broadcasting. a scandal that scotland yard now says may have targeted as many as 4,000 people. nbc's stephanie goss is in london for an update on moisture dough dock. >> the british public is looking for answers. the head of newscorp corporation rupert murdock, his son, james, and rebecca brooks have been asked to testify next week in front of a parliament. in an interview on the bbc, former prime minister gordon brown accused news international of employing known criminals to dig up personal information. >> i'm shocked. i'm genuinely shocked to find that this happened. because of the links with criminals. >> in 2006, a murdock paper run at the time by rebecca brooks reported that brown's newborn son had cystic fibrosis. now brown questions the methods the paper used to get that information. but a statement from news indianaer national says the story ran from a member of the public whose family has also experienced cystic fibrosis. also on the defensive, investigators from scotland yard who face accusations that police accepted bribees from reporters. >> an organization of 50,000 people, we ha
" reporters used scotland yard police officials to ping people they were following or were interested in. that means they used actual cell phone towers to locate some of the celebrities or politicians that they wanted to follow. these are incredibly incriminating allegations that just go to show how wide the scope of this is, and how high up it goes within scotland yard and you mentioned today that the scotland yard investigators were in a hearing in parliament today facing tough questions from the members of parliament over their accusations that they turned a blind eye to what "news of the world" was doing and police officers were accepting payments of bits of information and on top of that you have prime minister gordon brown in an emotional interview with the bbc expressing his anger in the tactics of the newspapers owned by rupert murdoch were engaged in criminal activities and hired known criminals to get very personal information from him. >> and also, you have got -- this story is more incredible by the moment, but the former pop star and still is, stephanie, george michael went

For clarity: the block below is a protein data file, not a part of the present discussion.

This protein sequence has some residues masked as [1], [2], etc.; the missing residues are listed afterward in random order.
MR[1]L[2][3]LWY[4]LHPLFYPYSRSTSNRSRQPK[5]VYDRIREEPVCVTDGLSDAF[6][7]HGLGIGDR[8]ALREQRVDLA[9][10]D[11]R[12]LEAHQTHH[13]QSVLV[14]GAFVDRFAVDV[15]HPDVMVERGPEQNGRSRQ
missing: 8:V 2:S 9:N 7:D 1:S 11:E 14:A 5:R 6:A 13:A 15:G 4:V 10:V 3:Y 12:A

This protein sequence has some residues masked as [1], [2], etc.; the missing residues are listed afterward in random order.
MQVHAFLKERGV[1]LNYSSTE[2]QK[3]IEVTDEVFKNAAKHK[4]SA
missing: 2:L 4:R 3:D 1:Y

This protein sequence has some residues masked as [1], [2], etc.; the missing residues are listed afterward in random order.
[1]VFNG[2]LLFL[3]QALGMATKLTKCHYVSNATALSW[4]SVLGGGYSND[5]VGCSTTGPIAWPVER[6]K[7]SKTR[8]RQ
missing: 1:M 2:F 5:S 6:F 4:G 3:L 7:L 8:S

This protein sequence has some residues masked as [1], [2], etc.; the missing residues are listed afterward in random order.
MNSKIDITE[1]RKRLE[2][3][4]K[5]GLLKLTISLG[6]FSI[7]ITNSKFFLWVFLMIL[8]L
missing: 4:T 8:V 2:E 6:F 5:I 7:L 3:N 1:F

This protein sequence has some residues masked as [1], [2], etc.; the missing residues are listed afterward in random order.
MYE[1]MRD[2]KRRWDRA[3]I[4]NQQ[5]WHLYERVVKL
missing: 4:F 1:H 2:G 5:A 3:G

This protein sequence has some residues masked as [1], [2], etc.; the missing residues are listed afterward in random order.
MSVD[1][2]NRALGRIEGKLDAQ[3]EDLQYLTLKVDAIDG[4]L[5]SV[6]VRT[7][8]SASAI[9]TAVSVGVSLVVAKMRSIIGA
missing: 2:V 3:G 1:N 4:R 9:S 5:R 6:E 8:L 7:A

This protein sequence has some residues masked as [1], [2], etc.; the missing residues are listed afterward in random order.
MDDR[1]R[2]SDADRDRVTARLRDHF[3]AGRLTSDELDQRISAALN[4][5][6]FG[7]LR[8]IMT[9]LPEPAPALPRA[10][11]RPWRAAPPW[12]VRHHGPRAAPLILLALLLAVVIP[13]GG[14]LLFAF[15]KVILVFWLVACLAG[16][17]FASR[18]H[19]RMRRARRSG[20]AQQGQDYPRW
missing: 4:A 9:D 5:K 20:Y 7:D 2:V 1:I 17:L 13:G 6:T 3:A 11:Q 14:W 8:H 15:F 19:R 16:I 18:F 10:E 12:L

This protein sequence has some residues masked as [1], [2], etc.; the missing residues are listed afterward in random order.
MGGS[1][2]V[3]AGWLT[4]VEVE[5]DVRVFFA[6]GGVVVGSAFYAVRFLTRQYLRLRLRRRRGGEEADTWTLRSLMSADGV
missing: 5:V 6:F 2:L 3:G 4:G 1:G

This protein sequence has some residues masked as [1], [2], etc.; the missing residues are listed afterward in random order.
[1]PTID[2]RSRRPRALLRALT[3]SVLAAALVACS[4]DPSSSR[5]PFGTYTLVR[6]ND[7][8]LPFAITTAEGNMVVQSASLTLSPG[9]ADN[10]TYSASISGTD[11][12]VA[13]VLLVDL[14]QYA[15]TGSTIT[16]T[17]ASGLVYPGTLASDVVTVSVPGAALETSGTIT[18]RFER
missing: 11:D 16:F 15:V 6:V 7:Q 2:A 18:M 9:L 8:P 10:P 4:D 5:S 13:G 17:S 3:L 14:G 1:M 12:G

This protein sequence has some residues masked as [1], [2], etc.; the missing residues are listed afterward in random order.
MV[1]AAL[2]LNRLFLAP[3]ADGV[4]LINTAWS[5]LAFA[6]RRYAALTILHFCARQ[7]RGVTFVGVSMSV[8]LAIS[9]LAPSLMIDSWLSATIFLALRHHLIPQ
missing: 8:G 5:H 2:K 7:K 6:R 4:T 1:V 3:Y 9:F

. >>> this morning former editor of "news of the world" rebecca brooks is out of jail. meanwhile scotland yard's top cop resigned amid the phone hacking scandal in great britain. the head of the london police department, sir paul stevenson, resigned. he quit under intense pressure after it was revealed that scotland yard hired a former editor as a media consultant. that editor has also been arrested in connection with the scandal. >> i and the people who know me know that my integrity is completely intact. i may wish we'd have done some things differently, but i'll not lose any sleep over my personal integri integrity. >> british lawmakers are preparing to grill rupert and james murdoch. a parliamentary committee will question the duo about the scandal tomorrow. >>> today money will be flowing at the white house in the form of the nation's most prominent billionaires. president obama is hosting warren buffett and bill and melinda gates along with other members of the giving pledge. the giving pledge was founded by buffett and the gates family last year. it encourages america's wealthiest citizens to
in britain today with a second high-level resignation at scotland yard and the death of a whistleblower. good evening, i'm gwen ifill. >> woodruff: and i'm judy woodruff. on the "newshour" tonight, weç get the latest on the scandal including claims of illegal eavesdropping and bribery by journalists working for rupert murdoch's news corp from ned temko of the "london observer." >> ifill: then, we examine president obama's pick to lead a new consumer protection agency. >> woodruff: from indonesia, ray suarez reports on a nation coming to grips with mental health disorders even as its institutions lock up and chain patients. >> this enormous country has almost no psychiatrists,çç leaving the mentally ill with very few options for treatment. >> ifill: kwame holman brings us the latest on the showdown over raising the government's borrowing limit. >> woodruff: and jeffrey brown talks to legendary concert pianist leon fleisher about overcoming a disability that nearly silenced his career. >> if there was a way that i could remain active in music without playing with two hands, well, i had t